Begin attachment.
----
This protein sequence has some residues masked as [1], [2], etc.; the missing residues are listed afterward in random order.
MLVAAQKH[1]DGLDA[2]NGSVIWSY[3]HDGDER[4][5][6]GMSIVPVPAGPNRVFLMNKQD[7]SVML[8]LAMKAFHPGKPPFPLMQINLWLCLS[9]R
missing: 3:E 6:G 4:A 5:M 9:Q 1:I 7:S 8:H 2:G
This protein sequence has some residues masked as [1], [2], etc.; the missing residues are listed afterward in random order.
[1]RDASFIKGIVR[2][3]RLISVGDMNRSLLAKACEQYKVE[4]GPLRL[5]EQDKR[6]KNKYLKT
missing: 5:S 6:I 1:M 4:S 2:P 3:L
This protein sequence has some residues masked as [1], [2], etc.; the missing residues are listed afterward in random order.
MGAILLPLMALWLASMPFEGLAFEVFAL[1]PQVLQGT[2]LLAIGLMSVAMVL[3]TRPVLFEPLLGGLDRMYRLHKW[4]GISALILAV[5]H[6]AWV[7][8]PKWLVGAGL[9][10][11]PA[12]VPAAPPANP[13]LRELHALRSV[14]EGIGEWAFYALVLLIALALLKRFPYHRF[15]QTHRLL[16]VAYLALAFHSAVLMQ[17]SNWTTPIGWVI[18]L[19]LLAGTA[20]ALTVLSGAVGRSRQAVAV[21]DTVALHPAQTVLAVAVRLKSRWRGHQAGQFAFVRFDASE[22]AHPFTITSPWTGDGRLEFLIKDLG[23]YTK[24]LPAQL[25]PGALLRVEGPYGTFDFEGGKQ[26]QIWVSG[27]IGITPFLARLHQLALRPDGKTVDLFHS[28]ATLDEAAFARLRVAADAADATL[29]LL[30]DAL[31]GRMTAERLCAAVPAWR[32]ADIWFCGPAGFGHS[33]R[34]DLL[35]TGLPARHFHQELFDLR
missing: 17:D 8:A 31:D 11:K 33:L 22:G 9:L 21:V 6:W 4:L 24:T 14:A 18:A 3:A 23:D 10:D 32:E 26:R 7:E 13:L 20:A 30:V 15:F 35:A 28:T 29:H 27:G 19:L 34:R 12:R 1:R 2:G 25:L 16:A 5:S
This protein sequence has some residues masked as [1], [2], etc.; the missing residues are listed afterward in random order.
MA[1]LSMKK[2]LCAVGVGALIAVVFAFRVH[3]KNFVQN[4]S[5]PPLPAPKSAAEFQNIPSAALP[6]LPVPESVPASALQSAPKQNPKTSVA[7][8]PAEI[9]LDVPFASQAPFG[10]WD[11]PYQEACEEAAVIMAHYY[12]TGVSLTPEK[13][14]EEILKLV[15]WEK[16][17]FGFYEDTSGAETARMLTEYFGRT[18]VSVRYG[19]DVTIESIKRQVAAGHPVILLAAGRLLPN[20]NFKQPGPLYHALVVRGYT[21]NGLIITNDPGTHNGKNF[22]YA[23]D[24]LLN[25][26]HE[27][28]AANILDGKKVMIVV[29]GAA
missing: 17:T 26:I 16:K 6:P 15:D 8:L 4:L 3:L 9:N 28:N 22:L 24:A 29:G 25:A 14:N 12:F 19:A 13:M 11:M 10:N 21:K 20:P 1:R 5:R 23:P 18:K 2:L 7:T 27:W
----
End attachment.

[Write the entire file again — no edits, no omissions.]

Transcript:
This protein sequence has some residues masked as [1], [2], etc.; the missing residues are listed afterward in random order.
MLVAAQKH[1]DGLDA[2]NGSVIWSY[3]HDGDER[4][5][6]GMSIVPVPAGPNRVFLMNKQD[7]SVML[8]LAMKAFHPGKPPFPLMQINLWLCLS[9]R
missing: 3:E 6:G 4:A 5:M 9:Q 1:I 7:S 8:H 2:G
This protein sequence has some residues masked as [1], [2], etc.; the missing residues are listed afterward in random order.
[1]RDASFIKGIVR[2][3]RLISVGDMNRSLLAKACEQYKVE[4]GPLRL[5]EQDKR[6]KNKYLKT
missing: 5:S 6:I 1:M 4:S 2:P 3:L
This protein sequence has some residues masked as [1], [2], etc.; the missing residues are listed afterward in random order.
MGAILLPLMALWLASMPFEGLAFEVFAL[1]PQVLQGT[2]LLAIGLMSVAMVL[3]TRPVLFEPLLGGLDRMYRLHKW[4]GISALILAV[5]H[6]AWV[7][8]PKWLVGAGL[9][10][11]PA[12]VPAAPPANP[13]LRELHALRSV[14]EGIGEWAFYALVLLIALALLKRFPYHRF[15]QTHRLL[16]VAYLALAFHSAVLMQ[17]SNWTTPIGWVI[18]L[19]LLAGTA[20]ALTVLSGAVGRSRQAVAV[21]DTVALHPAQTVLAVAVRLKSRWRGHQAGQFAFVRFDASE[22]AHPFTITSPWTGDGRLEFLIKDLG[23]YTK[24]LPAQL[25]PGALLRVEGPYGTFDFEGGKQ[26]QIWVSG[27]IGITPFLARLHQLALRPDGKTVDLFHS[28]ATLDEAAFARLRVAADAADATL[29]LL[30]DAL[31]GRMTAERLCAAVPAWR[32]ADIWFCGPAGFGHS[33]R[34]DLL[35]TGLPARHFHQELFDLR
missing: 17:D 8:A 31:D 11:K 33:L 22:G 9:L 21:V 6:W 4:L 24:T 14:A 18:A 3:A 23:D 10:D 32:E 26:R 7:E 13:L 20:A 30:V 15:F 35:A 28:T 29:H 27:G 19:L 34:R 12:R 1:R 2:G 25:L 16:A 5:S
This protein sequence has some residues masked as [1], [2], etc.; the missing residues are listed afterward in random order.
MA[1]LSMKK[2]LCAVGVGALIAVVFAFRVH[3]KNFVQN[4]S[5]PPLPAPKSAAEFQNIPSAALP[6]LPVPESVPASALQSAPKQNPKTSVA[7][8]PAEI[9]LDVPFASQAPFG[10]WD[11]PYQEACEEAAVIMAHYY[12]TGVSLTPEK[13][14]EEILKLV[15]WEK[16][17]FGFYEDTSGAETARMLTEYFGRT[18]VSVRYG[19]DVTIESIKRQVAAGHPVILLAAGRLLPN[20]NFKQPGPLYHALVVRGYT[21]NGLIITNDPGTHNGKNF[22]YA[23]D[24]LLN[25][26]HE[27][28]AANILDGKKVMIVV[29]GAA
missing: 17:T 26:I 16:K 6:P 15:D 8:L 4:L 3:L 9:N 28:N 22:L 24:A 29:G 25:A 14:N 12:F 19:A 13:M 11:M 10:N 21:K 20:P 1:R 5:R 23:P 18:K 2:L 7:T 27:W